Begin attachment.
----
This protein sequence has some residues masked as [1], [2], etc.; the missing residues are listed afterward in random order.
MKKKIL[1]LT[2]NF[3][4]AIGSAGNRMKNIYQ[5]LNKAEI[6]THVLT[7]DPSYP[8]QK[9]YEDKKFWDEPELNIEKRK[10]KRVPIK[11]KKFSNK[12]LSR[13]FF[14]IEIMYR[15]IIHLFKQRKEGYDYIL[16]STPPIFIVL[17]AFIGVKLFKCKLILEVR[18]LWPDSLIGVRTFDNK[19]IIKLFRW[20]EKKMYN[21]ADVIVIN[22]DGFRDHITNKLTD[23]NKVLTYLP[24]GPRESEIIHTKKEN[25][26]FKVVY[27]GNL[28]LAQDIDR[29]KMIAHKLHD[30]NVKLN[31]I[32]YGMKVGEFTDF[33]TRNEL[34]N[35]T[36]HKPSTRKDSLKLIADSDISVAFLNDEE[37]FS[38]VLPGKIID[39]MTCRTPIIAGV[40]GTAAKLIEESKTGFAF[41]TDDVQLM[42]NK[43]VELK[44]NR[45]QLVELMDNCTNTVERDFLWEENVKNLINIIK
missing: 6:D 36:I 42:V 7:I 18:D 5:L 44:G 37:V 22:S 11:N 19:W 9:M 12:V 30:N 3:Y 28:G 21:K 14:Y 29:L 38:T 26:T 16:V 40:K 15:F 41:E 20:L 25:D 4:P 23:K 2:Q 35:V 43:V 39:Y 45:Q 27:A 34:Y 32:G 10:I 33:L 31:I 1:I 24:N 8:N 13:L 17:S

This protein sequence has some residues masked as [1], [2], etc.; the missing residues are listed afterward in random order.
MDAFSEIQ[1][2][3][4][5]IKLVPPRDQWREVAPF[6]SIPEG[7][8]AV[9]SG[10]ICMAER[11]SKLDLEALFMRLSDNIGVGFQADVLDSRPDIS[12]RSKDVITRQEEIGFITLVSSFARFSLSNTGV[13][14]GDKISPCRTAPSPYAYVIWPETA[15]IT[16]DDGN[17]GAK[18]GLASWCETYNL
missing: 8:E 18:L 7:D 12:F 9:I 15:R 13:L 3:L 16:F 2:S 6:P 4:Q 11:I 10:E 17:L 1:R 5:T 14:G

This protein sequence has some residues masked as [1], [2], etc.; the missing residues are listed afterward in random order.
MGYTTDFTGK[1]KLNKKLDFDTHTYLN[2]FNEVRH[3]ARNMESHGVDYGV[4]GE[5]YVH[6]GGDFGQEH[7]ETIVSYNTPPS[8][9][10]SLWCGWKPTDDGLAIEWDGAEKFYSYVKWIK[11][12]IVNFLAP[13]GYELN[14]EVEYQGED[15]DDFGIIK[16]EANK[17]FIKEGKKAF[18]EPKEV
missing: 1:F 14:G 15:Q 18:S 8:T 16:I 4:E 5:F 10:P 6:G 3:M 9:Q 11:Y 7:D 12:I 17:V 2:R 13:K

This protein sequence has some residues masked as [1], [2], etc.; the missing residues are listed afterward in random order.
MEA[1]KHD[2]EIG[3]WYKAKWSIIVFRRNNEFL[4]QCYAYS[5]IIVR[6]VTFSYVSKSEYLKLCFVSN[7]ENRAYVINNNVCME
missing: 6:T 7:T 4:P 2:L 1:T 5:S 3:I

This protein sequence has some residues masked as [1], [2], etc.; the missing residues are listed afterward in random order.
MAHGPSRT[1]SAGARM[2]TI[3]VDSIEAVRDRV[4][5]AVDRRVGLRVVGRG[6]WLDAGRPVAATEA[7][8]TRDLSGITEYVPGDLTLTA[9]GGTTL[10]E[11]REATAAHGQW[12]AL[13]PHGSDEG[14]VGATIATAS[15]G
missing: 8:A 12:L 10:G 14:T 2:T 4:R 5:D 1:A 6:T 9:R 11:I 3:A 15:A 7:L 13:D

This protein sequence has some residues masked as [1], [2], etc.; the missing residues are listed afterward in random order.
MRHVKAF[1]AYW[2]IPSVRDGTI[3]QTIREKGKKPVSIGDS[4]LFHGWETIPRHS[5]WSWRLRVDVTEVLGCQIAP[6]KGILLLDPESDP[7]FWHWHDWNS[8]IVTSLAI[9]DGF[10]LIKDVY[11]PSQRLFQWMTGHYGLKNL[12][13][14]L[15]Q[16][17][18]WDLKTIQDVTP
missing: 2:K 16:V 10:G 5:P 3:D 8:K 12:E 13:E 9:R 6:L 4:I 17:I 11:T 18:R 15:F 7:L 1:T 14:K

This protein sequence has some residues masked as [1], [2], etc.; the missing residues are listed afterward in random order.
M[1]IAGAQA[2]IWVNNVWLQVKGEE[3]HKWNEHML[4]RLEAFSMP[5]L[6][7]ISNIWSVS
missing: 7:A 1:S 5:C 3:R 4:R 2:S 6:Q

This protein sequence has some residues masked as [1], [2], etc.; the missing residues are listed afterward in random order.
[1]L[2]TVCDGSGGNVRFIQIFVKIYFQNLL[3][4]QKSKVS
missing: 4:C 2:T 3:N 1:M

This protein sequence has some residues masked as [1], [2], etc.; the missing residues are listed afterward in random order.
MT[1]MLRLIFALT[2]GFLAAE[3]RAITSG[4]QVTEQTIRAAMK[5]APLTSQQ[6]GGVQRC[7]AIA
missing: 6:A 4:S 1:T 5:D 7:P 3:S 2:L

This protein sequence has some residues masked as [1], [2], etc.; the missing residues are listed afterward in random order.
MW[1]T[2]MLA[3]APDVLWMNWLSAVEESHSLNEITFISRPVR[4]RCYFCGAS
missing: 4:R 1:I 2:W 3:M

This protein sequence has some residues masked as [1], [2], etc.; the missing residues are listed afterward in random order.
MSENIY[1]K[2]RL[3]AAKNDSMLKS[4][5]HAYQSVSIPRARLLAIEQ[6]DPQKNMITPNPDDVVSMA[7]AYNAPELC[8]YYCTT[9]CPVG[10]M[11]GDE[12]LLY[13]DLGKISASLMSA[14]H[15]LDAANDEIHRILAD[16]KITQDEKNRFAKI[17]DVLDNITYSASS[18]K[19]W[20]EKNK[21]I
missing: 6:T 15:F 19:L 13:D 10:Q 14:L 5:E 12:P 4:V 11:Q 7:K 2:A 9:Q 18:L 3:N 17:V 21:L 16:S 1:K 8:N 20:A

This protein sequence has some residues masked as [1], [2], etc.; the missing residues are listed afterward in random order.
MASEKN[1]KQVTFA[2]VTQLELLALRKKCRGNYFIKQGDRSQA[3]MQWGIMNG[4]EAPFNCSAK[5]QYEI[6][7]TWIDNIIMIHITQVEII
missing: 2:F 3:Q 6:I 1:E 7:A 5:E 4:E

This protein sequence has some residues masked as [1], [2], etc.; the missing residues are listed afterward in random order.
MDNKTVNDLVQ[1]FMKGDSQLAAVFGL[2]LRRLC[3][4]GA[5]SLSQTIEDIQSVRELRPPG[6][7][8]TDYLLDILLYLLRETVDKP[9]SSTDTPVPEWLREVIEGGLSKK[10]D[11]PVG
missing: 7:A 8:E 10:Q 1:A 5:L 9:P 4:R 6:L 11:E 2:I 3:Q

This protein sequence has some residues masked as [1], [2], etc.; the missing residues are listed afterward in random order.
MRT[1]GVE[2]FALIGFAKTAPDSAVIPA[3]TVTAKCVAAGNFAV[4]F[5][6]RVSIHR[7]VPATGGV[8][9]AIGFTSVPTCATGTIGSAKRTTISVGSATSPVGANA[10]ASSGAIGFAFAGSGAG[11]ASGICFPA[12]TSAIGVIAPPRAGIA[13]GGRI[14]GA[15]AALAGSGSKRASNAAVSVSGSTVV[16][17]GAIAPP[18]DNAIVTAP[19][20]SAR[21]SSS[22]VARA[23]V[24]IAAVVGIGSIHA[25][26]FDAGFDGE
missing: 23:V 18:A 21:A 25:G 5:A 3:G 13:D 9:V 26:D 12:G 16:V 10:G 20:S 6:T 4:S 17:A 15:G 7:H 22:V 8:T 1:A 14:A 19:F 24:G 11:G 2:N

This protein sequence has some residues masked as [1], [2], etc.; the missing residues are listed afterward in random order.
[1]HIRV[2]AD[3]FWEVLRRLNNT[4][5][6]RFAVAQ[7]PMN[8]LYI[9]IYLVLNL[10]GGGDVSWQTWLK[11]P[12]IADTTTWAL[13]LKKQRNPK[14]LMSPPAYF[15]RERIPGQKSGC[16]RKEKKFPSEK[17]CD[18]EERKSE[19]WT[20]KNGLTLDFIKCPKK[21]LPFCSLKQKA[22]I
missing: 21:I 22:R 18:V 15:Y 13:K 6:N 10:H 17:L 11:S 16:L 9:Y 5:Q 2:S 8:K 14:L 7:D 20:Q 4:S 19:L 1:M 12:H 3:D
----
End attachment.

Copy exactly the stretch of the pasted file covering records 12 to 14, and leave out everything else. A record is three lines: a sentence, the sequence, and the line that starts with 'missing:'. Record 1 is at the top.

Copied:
This protein sequence has some residues masked as [1], [2], etc.; the missing residues are listed afterward in random order.
MASEKN[1]KQVTFA[2]VTQLELLALRKKCRGNYFIKQGDRSQA[3]MQWGIMNG[4]EAPFNCSAK[5]QYEI[6][7]TWIDNIIMIHITQVEII
missing: 2:F 3:Q 6:I 1:E 7:A 5:E 4:E

This protein sequence has some residues masked as [1], [2], etc.; the missing residues are listed afterward in random order.
MDNKTVNDLVQ[1]FMKGDSQLAAVFGL[2]LRRLC[3][4]GA[5]SLSQTIEDIQSVRELRPPG[6][7][8]TDYLLDILLYLLRETVDKP[9]SSTDTPVPEWLREVIEGGLSKK[10]D[11]PVG
missing: 7:A 8:E 10:Q 1:A 5:L 9:P 4:R 6:L 11:E 2:I 3:Q

This protein sequence has some residues masked as [1], [2], etc.; the missing residues are listed afterward in random order.
MRT[1]GVE[2]FALIGFAKTAPDSAVIPA[3]TVTAKCVAAGNFAV[4]F[5][6]RVSIHR[7]VPATGGV[8][9]AIGFTSVPTCATGTIGSAKRTTISVGSATSPVGANA[10]ASSGAIGFAFAGSGAG[11]ASGICFPA[12]TSAIGVIAPPRAGIA[13]GGRI[14]GA[15]AALAGSGSKRASNAAVSVSGSTVV[16][17]GAIAPP[18]DNAIVTAP[19][20]SAR[21]SSS[22]VARA[23]V[24]IAAVVGIGSIHA[25][26]FDAGFDGE
missing: 23:V 18:A 21:A 25:G 5:A 3:G 13:D 9:V 26:D 12:G 16:V 10:G 20:S 6:T 4:S 17:A 15:G 7:H 22:V 8:T 1:A 14:A 19:F 24:G 11:G 2:N